Businesses Hesitant About Migration to Unified Communications

 
 
By Nathan Eddy  |  Posted 2015-11-05 Print this article Print
 
 
 
 
 
 
 
UC and connectsolutions

One out of six organizations admitted legacy investment in telephony and related systems is a key factor for not immediately adopting a UC solution.

While interest in unified communications (UC) runs high, many IT and business decision makers are hesitant to deploy, according to an Osterman Research study sponsored by ConnectSolutions.

According to the survey, 26 percent of IT decision makers and 39 percent of business decision makers are either somewhat or very fearful about migrating to UC, with nearly half (48 percent) of those surveyed admitting that they don’t fully understand the full impact UC would have on their organizations.

Meanwhile, one out of six organizations admitted their legacy investment in telephony and related systems is a key factor for not immediately adopting a UC solution.

"Businesses hear all about the benefits of UC, but they want to know how UC will impact their specific organization, and they’re right to question this, because no enterprise is the same and no UC deployment will be the same," Glen Vondrick, CEO of ConnectSolutions, told eWEEK. "This can be difficult to comprehend, because the benefits of UC and time to ROI for each organization depend on so many factors, including network configuration, workforce culture, adoption roadblocks, and where UC can help each business the most."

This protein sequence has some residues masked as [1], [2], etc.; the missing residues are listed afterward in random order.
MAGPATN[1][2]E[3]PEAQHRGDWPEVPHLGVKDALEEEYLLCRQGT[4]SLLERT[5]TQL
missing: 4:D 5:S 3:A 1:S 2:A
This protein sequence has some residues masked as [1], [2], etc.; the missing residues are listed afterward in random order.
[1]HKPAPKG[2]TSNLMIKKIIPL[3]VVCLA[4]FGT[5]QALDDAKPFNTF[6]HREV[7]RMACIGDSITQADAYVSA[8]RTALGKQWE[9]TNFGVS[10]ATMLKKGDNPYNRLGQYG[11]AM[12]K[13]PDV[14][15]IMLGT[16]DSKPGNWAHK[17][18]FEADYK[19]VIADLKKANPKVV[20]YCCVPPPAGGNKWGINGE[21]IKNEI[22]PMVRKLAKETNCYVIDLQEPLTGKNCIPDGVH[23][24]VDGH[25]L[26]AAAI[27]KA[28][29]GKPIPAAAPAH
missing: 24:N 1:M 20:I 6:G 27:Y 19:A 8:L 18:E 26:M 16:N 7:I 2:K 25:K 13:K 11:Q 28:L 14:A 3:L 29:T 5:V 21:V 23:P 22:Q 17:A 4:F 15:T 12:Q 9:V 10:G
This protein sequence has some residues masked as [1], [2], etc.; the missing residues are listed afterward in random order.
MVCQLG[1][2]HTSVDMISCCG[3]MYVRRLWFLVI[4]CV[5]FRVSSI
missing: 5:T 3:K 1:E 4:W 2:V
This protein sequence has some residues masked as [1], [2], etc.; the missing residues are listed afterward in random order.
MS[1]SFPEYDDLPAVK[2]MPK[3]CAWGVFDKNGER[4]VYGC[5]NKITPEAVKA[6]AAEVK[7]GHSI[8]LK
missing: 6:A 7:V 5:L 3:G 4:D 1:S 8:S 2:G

While nearly a third of decision makers agree that a full return on investment from legacy technology is preferred before moving to UC, another two-thirds would consider improvements in employee productivity as reason enough to justify the migration.

Fears and hesitation notwithstanding, 71 percent of those surveyed believe there are significant and even enormous benefits to be realized from the deployment of UC.

"We find small businesses assume they’re too small to benefit from UC when quite often, the opposite is true—especially if the organization depends on remote workers or wants to achieve global reach as many small businesses do," Vondrick said. "It’s important for them to know that they don’t have to embrace everything that UC has to offer in the here and now. In fact, UC is a journey that warrants a phased approach regardless of the organization’s size, so the business can live with the deployment long enough to realize all that UC can truly do."

Osterman Research predicts the percentage of users served by UC would jump from 45 percent today to 68 percent in 2017, with some of the boost coming from a remote workforce that is expected to climb from 14 percent to 22 percent in that time.

The survey also revealed a change of heart among IT decision makers with a majority of them (55 percent) now recognizing Skype for Business as a legitimate productivity enhancer.

"As we achieve more seamless digital communication through any app, file or browser, people will be able to connect within the context of a certain task while incorporating all kinds of tools like the smartphone camera to visually communicate things that can often take forever to communicate via written or even spoken word," Vondrick said. "But overall, UC technology will be tightly integrated into the desktop with all Microsoft applications to enable users to work from anywhere on any device with the same experience."

 

 
 
 
 
 
 
 
 
 
 
 
 
 

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